There are a lot of times where the writing is good, but no quotable when listening to an audio book. I’m not the best at remembering great sentences or passages while listening to a book. But there were so many moments of simple but powerful statements of the writing. The themes of erased nations, your identity, how museums stole things from other cultures and not feeling like you belong were very powerful. But also there were some great moments of humor that made me snort. Here are some passages that I really enjoyed:

Enrique whined. “Séverin doesn’t think I’m pretty.”

Séverin crossed his arms. “Zofia, tell him he’s pretty.”

Zofia didn’t look up from her tea. “I am personally undecided, but if we’re assessing based on objectivity, then according to the principles of the golden ratio, also known as phi, which is approximately 1.618, your facial beauty is mathematically pleasing.”

“I’m swooning,” grumbled Enrique. (pg. 87)

“Nothing felt still. Even the stone gargoyles leaned off the edges of buildings as if they were on the verge of flight. And nothing looked lonely. Terraces has the company of wicker chairs, and bright purple bougainvillea hugged stone walls. Not even the Seine River, which cut through Paris like a trail of ink, looked abandoned.” (pg. 36)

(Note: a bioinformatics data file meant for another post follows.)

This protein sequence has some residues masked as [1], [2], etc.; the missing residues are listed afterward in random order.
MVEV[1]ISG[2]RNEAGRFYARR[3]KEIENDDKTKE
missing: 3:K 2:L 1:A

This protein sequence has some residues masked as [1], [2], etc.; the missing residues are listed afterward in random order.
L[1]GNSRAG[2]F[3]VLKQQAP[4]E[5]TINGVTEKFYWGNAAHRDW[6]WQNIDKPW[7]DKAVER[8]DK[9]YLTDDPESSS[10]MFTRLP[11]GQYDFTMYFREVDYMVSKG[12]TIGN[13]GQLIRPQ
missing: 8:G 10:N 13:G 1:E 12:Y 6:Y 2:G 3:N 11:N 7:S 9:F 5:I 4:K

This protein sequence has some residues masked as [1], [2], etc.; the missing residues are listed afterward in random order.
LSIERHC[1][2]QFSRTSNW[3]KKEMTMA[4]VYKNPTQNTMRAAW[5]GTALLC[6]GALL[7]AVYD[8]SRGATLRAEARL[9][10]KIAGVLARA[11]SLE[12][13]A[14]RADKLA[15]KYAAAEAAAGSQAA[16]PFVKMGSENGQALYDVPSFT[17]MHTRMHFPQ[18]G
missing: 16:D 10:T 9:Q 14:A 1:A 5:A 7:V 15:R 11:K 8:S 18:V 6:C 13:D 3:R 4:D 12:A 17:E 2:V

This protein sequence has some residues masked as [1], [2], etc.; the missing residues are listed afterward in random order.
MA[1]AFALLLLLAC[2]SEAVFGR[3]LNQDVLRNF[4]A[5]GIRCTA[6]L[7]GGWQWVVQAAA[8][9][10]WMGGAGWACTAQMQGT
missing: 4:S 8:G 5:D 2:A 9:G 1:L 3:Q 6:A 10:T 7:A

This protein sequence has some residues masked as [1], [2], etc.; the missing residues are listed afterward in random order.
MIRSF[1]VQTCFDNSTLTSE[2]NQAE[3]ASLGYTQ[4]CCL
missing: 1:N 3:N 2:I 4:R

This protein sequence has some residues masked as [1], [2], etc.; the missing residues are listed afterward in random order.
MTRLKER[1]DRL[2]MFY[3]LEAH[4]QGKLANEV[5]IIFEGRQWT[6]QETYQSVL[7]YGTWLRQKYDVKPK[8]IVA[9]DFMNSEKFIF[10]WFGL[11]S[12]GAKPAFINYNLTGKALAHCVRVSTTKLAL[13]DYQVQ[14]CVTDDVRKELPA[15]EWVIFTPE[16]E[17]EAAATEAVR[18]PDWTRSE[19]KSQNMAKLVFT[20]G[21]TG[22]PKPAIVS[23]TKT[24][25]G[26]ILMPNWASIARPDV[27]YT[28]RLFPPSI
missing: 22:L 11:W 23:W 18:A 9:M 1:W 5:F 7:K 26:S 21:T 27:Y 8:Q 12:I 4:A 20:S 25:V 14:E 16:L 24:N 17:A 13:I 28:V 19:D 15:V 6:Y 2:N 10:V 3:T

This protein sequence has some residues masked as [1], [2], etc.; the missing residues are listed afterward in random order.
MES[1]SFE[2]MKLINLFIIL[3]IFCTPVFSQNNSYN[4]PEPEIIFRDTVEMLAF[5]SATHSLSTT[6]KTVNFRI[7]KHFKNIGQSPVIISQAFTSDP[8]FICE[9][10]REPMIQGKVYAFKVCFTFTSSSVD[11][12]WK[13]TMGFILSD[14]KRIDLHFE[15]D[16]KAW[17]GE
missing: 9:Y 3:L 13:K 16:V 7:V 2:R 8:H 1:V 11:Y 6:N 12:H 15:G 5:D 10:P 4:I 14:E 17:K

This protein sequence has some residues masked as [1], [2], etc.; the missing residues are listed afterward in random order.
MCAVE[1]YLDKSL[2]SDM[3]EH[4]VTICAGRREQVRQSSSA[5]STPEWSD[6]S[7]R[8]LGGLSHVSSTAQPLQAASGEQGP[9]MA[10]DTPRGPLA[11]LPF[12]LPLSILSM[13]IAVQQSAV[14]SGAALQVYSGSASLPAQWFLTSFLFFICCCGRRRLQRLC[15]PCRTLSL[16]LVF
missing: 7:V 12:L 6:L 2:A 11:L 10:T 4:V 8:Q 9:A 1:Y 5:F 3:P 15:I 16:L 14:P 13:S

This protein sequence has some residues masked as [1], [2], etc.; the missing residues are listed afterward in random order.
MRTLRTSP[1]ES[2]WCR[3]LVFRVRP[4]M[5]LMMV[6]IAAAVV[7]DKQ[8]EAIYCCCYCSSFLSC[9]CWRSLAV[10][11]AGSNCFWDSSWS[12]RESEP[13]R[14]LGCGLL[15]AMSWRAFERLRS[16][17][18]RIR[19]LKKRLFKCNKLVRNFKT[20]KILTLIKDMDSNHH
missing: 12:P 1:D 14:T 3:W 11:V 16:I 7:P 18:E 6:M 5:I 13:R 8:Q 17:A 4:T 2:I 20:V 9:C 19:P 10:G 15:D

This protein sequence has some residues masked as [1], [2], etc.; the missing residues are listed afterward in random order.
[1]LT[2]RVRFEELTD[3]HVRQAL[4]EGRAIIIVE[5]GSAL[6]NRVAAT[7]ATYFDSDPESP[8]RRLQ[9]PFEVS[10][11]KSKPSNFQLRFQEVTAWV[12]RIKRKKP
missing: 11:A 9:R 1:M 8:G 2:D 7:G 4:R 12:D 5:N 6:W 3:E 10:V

“Kisses were not supposed to be like this. Kisses were to be witnessed by stars, not held in the presence of stale death.” (pg. 329-330)

Overall: I really loved this book! I didn’t have high expectations, but then it blew me out of the water! The themes, discussions, pacing and magic woven into history was so fascinating and wholly original. I loved Enrique and Zofia the most and while I didn’t completely connect with Laila or Séverin, I know there will be more books for them to shine. If you’ve been wondering about this book, go no further and get the audio book and enjoy the magical journey. This is one of my top favorite new releases so far!


Have you read this book? Did you also love it? Who was your favorite character?